On July 16, 1969, Neil Armstrong, Edwin “Buzz” Aldrin and Michael Collins boarded Apollo 11 at Cape Canaveral, Florida, and embarked on a historic mission to land a man on the moon.
Days later, on July 20, Armstrong set foot on lunar soil and uttered the immortal words: “That’s one small step for [a] man, one giant leap for mankind.”
Fifty years ago, the moon expedition, watched by more than 600 million people, captivated the attention and imagination of the world.
Colbe Mazzarella, a lawyer and teacher from East Boston, Massachusetts, told the Register her parents would gather their children in front of the television to watch the broadcast of every new rocket launch. But even for a young child, Apollo 11 stood out. Mazzarella said she remembered clearly the images of the astronauts stepping foot onto the moon and “leaping in low gravity.”
“It was very cool, like science fiction become real,” she said.
Duilia de Mello, a physics professor and vice provost and dean at The Catholic University of America and a researcher at NASA, told the Register the importance of Apollo 11 cannot be overstated.
“In maybe 500 years from now, when we think of the 20th century and what the major achievement of humanity was, I think it will be the landing on the moon,” she said.
De Mello, who grew up in Brazil, said she saw the feat as “a human achievement on behalf of everyone.”
She said the moon landing put “everything in perspective” for humanity, uniting everyone in a moment of wonder and giving a clear picture of the Earth from another celestial body.
A plaque on landing equipment left behind on the moon by the astronauts reads: “Here men from the planet Earth first set foot upon the moon, July 1969 A.D. We came in peace for all mankind.”
After looking at the moon through a telescope at Castel Gandolfo and watching the landing live on TV, Pope Paul VI sent a message to the astronauts.
“Honor, greetings and blessings to you, conquerors of the moon, pale lamp of our nights and our dreams,” the Pope said.
Although she was too young to remember the lunar missions, De Mello said that all the moon landings “inspired generations of scientists after that, myself one of them.”
On the heels of the Apollo program, NASA sent satellites deep into the outer reaches of the solar system.
“I got so inspired by all those achievements that I became an astronomer, because I wanted to see ‘How is that possible?’” De Mello said. For De Mello, the scientific impetus for space exploration is closely bound up with a religious dimension. “Space exploration is driven by the curiosity of navigating through God’s creation,” she said.
“I tend to see God as a maestro: He’s a conductor and the whole universe flows through his conduction. So we are part of this big universe, part of his creation,” she said. “Visiting other planets, to me, makes us closer to God. People tend to see faith and science in conflict. I don’t see that. I see they complement each other pretty well. It’s a privilege, in a way, to be able to understand the universe and see the beauty of how things work so properly. The Master did a good job.”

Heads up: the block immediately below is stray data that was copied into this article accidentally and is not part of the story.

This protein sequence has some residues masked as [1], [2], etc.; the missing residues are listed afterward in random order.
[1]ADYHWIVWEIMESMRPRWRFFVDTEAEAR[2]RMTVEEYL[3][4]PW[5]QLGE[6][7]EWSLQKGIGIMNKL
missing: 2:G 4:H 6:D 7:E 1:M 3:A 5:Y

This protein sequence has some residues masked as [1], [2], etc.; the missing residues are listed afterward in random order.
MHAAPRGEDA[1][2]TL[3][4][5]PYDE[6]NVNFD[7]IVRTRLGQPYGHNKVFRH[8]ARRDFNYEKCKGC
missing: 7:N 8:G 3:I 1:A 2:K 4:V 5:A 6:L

As she sat at a friend’s house watching the first moonwalk in history, Teryle Watson, now a music teacher in Rochester, New York, felt “a tremendous amount of excitement and a tremendous amount of worry that people would be safe.” But she told the Register her uppermost thoughts 50 years ago were not on the space race with the Russians or the treasure haul of scientific research the mission would gain. “For me, the moon landing was totally scriptural,” she said. “I sort of likened it to the Easter vigil: It was like the realization of that first Genesis reading. Finally we had a concrete example of the width and breadth of God’s creation. We can see the extreme beauty of it and the fact that the whole celestial system was limitless.”
In a message issued shortly after the astronauts touched down on the lunar surface, Pope St. Paul VI honored those who had contributed to and made possible “this most daring flight … which extends to the depths of the heavens the wise and bold dominion of man.”
The Pontiff asked the astronauts to bring to the moon “the voice of the spirit, a hymn to God, our Creator and our Father.”
On July 23, 1969, the day before the Apollo 11 astronauts re-entered Earth, they made one last broadcast from space. Aldrin told viewers: “This has been far more than three men on a mission to the moon; more, still, than the efforts of a government and industry team; more, even, than the efforts of one nation. We feel that this stands as a symbol of the insatiable curiosity of all mankind to explore the unknown.”
He added, “Personally, in reflecting on the events of the past several days, a verse from Psalms comes to mind: ‘When I consider the heavens, the work of thy fingers, the moon and the stars, which thou hast ordained; what is man that thou art mindful of him?’”
Apollo 11 launched from Cape Kennedy on July 16, 1969, at 9:32am EDT, with Neil Armstrong, Edwin “Buzz” Aldrin and Michael Collins on board.
An estimated 650 million people — including Pope St. Paul VI — watched live as Armstrong set foot onto the moon on July 20, 1969.
The duration of the mission was eight days, three hours, 18 minutes and 35 seconds.
The total distance traveled was 953,054 miles.
The lunar-landing location was the moon’s Sea of Tranquility.
Armstrong and Aldrin spent 21 hours and 36 minutes on the moon’s surface.
Apollo 11 splashed down in the Pacific Ocean on July 24, 1969.